Combining Python And Apache¶
When mod_wsgi is used from within Apache, although there is a version of the “expat” library embedded in the “pyexpat” module, it will effectively be ignored. This is because Apache has already loaded into memory at startup the version of the “expat” library which it is linked against. That this occurs can be seen by using the ability of Linux to forcibly preload a shared library into a program when run, even though that program wasn’t linked against the library orginally. This is achieved using the “LD_PRELOAD” environment variable:
[grahamd@dscpl grahamd]$ LD_PRELOAD=/usr/lib/libexpat.so.0.5.0 python Python 2.3.3 (#1, May 7 2004, 10:31:40) [GCC 3.3.3 20040412 (Red Hat Linux 3.3.3-7)] on linux2 Type "help", "copyright", "credits" or "license" for more information. >>> import pyexpat >>> pyexpat.version_info (1, 95, 8)
As can be seen, although the “pyexpat” module for this version of Python embedded version 1.95.7 of the “expat” library, when the same version of the “expat” library as was being used by Apache is forcibly loaded into the program at startup, the version information obtained from the “pyexpat” module now shows that version 1.95.8 of the “expat” library is being used.
Luckily in this case, the patch level difference between the two versions of the “expat” library as used by Python and Apache doesn’t cause a problem. If however the two versions of the “expat” library were incompatible, one would expect to see the “python” program crash with a segmentation fault at this point. This therefore can be used as an alternate way of verifying that it is the “pyexpat” module and more specifically the version of the “expat” library used, that is causing the problem.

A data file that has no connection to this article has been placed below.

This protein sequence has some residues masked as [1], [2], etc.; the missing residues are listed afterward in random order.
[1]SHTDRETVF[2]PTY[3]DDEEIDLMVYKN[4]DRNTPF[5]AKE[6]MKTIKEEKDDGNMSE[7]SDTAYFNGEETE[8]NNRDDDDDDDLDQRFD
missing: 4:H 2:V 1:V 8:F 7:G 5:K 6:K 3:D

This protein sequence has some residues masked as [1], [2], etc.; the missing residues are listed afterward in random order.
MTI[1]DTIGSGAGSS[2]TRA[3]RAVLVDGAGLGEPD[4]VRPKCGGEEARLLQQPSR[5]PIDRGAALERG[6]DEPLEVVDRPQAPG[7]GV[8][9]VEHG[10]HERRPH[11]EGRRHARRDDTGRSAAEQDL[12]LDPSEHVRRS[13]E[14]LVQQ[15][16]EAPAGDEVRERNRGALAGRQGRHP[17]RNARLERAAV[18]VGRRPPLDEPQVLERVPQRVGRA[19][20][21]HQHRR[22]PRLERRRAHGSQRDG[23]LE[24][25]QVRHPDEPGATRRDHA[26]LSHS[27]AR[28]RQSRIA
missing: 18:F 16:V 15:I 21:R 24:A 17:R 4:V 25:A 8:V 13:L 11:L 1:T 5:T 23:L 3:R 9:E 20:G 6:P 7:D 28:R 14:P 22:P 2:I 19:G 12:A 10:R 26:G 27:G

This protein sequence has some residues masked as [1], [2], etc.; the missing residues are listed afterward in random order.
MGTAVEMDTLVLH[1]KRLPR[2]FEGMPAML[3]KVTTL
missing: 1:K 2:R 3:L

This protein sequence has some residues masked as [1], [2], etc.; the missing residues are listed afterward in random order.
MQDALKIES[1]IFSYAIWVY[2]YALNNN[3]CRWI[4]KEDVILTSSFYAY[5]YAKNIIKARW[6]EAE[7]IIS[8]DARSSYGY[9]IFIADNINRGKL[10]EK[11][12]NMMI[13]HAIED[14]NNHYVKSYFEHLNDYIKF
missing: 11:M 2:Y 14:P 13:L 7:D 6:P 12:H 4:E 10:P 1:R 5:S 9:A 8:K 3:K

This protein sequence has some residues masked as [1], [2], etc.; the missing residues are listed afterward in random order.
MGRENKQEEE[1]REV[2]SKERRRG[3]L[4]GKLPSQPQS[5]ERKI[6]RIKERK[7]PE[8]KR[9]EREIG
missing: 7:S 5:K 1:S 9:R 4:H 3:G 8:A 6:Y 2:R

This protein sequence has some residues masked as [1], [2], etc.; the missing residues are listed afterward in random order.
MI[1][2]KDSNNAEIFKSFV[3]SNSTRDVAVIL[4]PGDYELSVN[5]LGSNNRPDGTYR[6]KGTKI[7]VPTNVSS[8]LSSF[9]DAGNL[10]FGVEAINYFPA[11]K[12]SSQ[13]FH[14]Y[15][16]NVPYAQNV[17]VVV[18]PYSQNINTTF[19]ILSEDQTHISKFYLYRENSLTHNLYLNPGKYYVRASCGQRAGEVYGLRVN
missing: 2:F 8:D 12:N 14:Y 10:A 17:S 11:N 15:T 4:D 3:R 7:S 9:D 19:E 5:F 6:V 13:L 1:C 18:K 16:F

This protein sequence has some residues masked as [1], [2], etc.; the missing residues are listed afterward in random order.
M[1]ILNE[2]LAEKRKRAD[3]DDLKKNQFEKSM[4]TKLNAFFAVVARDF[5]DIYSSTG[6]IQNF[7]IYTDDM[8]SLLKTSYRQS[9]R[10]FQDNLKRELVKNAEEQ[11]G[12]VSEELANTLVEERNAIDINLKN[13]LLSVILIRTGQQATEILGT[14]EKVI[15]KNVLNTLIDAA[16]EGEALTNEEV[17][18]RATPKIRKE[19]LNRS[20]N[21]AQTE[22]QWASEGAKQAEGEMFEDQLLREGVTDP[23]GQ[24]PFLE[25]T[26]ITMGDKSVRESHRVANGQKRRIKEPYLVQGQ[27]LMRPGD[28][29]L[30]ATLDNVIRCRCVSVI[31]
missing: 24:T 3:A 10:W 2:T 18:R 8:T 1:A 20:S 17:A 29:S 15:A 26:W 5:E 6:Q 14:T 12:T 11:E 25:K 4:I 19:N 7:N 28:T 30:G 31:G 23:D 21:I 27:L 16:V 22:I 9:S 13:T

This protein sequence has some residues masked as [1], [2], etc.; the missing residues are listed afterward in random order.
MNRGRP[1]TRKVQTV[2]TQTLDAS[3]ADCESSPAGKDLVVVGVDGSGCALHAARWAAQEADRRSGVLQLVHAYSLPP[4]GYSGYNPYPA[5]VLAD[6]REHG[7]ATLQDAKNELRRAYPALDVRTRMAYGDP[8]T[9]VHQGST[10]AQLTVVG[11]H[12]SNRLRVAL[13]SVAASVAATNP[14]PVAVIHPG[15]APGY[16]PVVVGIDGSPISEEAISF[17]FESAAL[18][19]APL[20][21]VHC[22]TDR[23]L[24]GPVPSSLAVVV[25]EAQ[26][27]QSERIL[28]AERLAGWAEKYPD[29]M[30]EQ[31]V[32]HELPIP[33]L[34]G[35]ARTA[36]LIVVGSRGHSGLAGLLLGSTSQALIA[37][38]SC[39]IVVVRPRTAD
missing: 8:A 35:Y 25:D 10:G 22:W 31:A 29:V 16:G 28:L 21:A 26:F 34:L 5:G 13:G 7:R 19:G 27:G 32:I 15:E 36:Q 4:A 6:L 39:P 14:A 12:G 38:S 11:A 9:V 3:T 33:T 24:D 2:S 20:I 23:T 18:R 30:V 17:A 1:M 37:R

Updating System Expat Version¶
Because the version of the “expat” library embedded within the “pyexpat” module is shipped as source code within the Python distribution, it can be hard to replace it. The preferred approach to resolving the mismatch is therefore to replace/update the version of the “expat” library that is used by Apache.
Generally the problem occurs where that used by Apache is older than that which is being used by Python. In that case, the version of the “expat” library used by Apache should be updated to be the same version as that embedded within the “pyexpat” module. By using the same version, one would expect any problems to disappear. If problems still persist, it is possible that Apache may also need to be recompiled against the same version of the “expat” library as used in Python.